In 1960, France became the fourth nuclear-armed state when it tested its first large nuclear device in Algeria, then a French colony. France conducted 17 nuclear weapons tests in Algeria in total. Following Algerian independence in 1962, France created two new test sites in French Polynesia and conducted another 193 atmospheric and underground tests between 1966 and 1996. France then signed the 1996 Comprehensive Nuclear Test-Ban Treaty and ratified the agreement in 1998. France is one of the five nuclear-weapon states recognized under the Nuclear Non-Proliferation Treaty (NPT).
Since the end of the Cold War, France has reduced its stockpile of nuclear weapons from an approximate high of 540 to its current arsenal of around 290. The country deactivated its land-based missiles at Plateau d’Albion in 1996 and imploded the silos, so it no longer has a nuclear triad. France maintains a constant at-sea presence through its nuclear-powered submarines, assuring it a second-strike capability, and is in the process of modernizing its air- and sea-based nuclear forces, as well as their delivery vehicles.
France’s nuclear forces are not a part of the North Atlantic Treaty Organization’s (NATO) integrated military command structure, so France retains independent decision-making responsibilities. However, France is the only remaining nuclear-weapon state in the European Union (EU), following the United Kingdom’s exit from the EU on January 31, 2020. The British withdrawal from the EU, coupled with President Donald Trump’s attacks on the NATO alliance, has fueled a discussion on the strength of Europe’s nuclear deterrent within the bloc. President Emmanuel Macron was quick to articulate in a speech on France’s nuclear forces after the UK’s exit that, “France’s vital interests now have a European dimension.”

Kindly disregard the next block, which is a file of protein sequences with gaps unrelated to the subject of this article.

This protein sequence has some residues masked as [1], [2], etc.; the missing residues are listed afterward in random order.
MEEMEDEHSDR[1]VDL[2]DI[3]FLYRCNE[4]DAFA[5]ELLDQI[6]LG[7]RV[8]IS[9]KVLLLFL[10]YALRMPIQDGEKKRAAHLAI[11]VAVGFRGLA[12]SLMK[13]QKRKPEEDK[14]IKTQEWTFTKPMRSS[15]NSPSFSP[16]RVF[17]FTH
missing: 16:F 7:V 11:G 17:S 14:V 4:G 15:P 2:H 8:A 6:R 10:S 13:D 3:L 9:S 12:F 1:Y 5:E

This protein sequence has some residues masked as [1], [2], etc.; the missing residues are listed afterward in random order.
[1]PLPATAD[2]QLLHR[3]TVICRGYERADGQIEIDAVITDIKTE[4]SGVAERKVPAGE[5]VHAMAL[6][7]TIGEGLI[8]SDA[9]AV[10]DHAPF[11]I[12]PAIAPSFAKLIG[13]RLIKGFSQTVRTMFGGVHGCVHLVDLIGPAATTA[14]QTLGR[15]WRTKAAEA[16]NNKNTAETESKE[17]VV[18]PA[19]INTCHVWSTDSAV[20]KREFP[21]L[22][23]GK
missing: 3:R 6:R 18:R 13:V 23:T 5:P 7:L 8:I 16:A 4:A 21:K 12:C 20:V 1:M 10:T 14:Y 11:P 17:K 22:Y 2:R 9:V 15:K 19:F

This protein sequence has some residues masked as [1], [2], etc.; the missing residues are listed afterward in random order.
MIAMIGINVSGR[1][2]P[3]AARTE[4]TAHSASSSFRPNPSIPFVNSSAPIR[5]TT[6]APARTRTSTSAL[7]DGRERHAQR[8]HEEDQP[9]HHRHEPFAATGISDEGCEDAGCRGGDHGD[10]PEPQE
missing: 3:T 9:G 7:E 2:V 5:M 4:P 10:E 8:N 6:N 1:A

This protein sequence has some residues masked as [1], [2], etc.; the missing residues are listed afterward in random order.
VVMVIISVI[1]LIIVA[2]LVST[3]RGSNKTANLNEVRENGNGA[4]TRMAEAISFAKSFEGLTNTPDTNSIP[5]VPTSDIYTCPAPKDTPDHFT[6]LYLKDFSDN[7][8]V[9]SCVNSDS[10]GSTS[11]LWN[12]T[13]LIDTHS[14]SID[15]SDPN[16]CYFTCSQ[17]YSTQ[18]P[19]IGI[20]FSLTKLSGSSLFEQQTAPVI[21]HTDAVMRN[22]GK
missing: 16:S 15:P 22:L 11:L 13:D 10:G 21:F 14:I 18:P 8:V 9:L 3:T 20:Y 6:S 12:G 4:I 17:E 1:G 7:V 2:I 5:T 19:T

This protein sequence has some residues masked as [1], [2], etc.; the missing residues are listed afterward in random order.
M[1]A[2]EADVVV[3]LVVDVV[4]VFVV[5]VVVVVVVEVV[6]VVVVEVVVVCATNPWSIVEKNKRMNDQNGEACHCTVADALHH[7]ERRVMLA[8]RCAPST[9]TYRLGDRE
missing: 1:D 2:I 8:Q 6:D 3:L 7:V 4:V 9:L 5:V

Recent Analysis on France
- Fact Sheet: U.S. Nuclear Weapons in Europe August 18, 2021
- Fact Sheet: France’s Nuclear Inventory March 27, 2020
- Fact Sheet: Missile Technology Control Regime (MTCR) March 5, 2020
- A quick guide to the JCPOA Dispute Resolution Mechanism January 22, 2020
- Op-ed: Abandoning Open Skies: Trump Would Be Squandering More of Our Security Inheritance October 22, 2019
- Trump’s Withdrawal From the Open Skies Treaty Jeopardizes US National Security October 17, 2019
- New Language in the 2019 report on “Adherence to and Compliance with Arms Control, Nonproliferation, and Disarmament Agreements and Commitments.” August 22, 2019
- Greenpeace stunt highlights gaps in French nuclear safety July 3, 2018
- Fact Sheet: The Limited Test Ban Treaty (LTBT) May 5, 2017
- Nuclear Governance in a New Era: Responsibilities and Challenges April 18, 2017